Also thank you for the link - whilst I would love a mimosa, being the
scent of my childhood, I can't have one - NW england is not the best
place for it, but I once saw the Kolomikta vine and just didn't know
how to describe it, nor knew the name. Your link just gave me this and
I've just bought a 3l pot. Thanks you so much )

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Old 24-03-2006, 01:38 PM posted to uk.rec.gardening
Janet Tweedy
 
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Default Drier conditions & water restrictions - what to do?

In article m, VX
writes
I'm getting a water
butt installed


If you intend to get a water barrel do it soon as harcostar appear to be
flat out supplying them!
Janet

--
Janet Tweedy
Dalmatian Telegraph
http://www.lancedal.demon.co.uk


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Old 24-03-2006, 02:11 PM posted to uk.rec.gardening
michael adams
 
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Default Drier conditions & water restrictions - what to do?


"VX" wrote in message
s.com...

Has anyone got any good ideas for dealing with drier conditions, water
restrictions etc?


Mulch wherever possible. Water evaporating into the atmosphere
from the soil surface, isn't doing much good to anything from
what I can see.
From the garden, to the pots in the greenhouse. Baking foil on
the latter can reflects sunlight back up to the plant.
Or old CD's if placed around the plant stem at an early
stage of developement maybe. Always removeable late if
necesary with a tin snips.
The only problem is that if the mulch is really effective and
acts as a total vapour barrier then this might prevent the soil
from getting properly aerated. Also of course, any rain would
simply settle on the surface and evaporate away, so you'd be really
worse off than before.
There are however plenty of permeabale mulching materials around
that let rain and air in eventually, but hinder too much evaporation.
You'll need to cut holes to plant things and apply water but mulching
is probably the way to go. While there's talk of plastic sheet mulches
encouraging slugs it also encourages plent of ground beetles IME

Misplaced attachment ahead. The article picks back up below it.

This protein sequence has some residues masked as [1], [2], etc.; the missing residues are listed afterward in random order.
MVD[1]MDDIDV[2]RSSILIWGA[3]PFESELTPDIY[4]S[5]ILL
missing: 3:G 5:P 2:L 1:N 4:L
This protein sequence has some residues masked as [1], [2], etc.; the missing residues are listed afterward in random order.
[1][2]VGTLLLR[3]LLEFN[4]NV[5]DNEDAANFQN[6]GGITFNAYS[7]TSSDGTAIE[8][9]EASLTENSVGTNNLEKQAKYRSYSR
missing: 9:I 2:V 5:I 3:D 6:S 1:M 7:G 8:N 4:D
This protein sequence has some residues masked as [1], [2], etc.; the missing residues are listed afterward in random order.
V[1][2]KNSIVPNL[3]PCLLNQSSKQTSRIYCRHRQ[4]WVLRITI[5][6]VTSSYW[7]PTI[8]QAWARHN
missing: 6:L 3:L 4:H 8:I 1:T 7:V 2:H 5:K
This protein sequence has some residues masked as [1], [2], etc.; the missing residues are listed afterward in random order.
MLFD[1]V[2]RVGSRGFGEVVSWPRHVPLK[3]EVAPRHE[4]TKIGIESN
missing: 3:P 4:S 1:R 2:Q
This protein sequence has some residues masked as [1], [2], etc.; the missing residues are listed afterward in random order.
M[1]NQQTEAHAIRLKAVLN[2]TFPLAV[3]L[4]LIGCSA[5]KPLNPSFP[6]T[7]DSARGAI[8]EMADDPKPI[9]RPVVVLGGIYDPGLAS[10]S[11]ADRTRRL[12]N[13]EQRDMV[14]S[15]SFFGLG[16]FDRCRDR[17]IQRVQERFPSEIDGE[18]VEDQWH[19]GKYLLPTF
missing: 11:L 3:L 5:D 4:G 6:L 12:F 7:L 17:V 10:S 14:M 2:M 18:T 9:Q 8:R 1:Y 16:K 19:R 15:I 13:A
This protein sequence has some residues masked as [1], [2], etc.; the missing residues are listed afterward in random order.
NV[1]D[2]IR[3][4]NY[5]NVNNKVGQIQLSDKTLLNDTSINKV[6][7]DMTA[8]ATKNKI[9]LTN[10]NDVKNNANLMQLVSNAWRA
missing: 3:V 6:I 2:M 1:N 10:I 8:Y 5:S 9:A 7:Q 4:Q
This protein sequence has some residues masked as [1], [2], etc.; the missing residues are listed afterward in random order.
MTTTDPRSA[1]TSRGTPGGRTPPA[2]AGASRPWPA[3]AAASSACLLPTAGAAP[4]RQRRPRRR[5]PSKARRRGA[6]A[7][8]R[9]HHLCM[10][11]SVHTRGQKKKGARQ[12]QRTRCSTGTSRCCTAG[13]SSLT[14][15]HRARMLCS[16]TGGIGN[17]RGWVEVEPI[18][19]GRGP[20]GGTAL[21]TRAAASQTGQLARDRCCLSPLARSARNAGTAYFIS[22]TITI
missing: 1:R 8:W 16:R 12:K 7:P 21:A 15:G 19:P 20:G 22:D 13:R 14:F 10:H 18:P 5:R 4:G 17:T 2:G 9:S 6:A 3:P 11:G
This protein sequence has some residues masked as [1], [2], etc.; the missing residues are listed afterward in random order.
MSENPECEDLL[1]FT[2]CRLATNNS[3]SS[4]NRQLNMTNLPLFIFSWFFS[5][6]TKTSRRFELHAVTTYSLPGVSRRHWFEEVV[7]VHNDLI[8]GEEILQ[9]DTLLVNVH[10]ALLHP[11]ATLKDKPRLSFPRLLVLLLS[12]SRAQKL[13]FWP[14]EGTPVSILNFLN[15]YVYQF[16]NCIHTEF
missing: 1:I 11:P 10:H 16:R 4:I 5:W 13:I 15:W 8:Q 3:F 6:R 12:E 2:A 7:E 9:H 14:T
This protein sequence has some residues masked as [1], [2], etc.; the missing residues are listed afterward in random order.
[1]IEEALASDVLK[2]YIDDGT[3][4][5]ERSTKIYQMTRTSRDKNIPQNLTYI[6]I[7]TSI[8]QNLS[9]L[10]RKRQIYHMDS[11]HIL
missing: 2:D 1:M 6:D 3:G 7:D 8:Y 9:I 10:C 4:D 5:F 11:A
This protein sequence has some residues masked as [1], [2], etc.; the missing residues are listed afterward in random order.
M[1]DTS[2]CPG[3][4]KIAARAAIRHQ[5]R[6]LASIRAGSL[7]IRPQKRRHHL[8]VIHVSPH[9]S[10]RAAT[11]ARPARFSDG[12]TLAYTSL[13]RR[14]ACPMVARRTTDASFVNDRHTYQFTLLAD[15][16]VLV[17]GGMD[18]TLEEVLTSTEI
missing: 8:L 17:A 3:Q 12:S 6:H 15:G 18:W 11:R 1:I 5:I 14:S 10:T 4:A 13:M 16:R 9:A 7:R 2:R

who appear quite able to see in the dark. Mulching can also be
very effective against the depredations of cats - especially one's own.

michael adams

....




--
VX (remove alcohol for email)




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Old 24-03-2006, 03:07 PM posted to uk.rec.gardening
VX
 
Posts: n/a
Default Drier conditions & water restrictions - what to do?

On Fri, 24 Mar 2006 12:51:23 +0000, GH wrote
(in message .com):

One thing you could do is buy 100% biodegradable soap (liquid) and save
the water from dishwashing, laundry, shower/bath - that makes a lot of
water and you save some money on clothes because your colours don't
fade so quickly.


I use the Ecover laundry and dishwashing products, but wonder what would be
biodegradable for shower/bath type soap- any suggestions for that?

--
VX (remove alcohol for email)


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Old 24-03-2006, 04:47 PM posted to uk.rec.gardening
cineman
 
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Default Drier conditions & water restrictions - what to do?


"VX" wrote in message
s.com...
SNIP

/

Has anyone got any good ideas for dealing with drier conditions, water
restrictions etc?


How about moving to Wales, it always seems to rain there, mind you the West
Midlands takes a fair share of its water from Wales

regards
Cineman

--
VX (remove alcohol for email)




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Old 24-03-2006, 06:47 PM posted to uk.rec.gardening
Nigel Cliffe
 
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Default Drier conditions & water restrictions - what to do?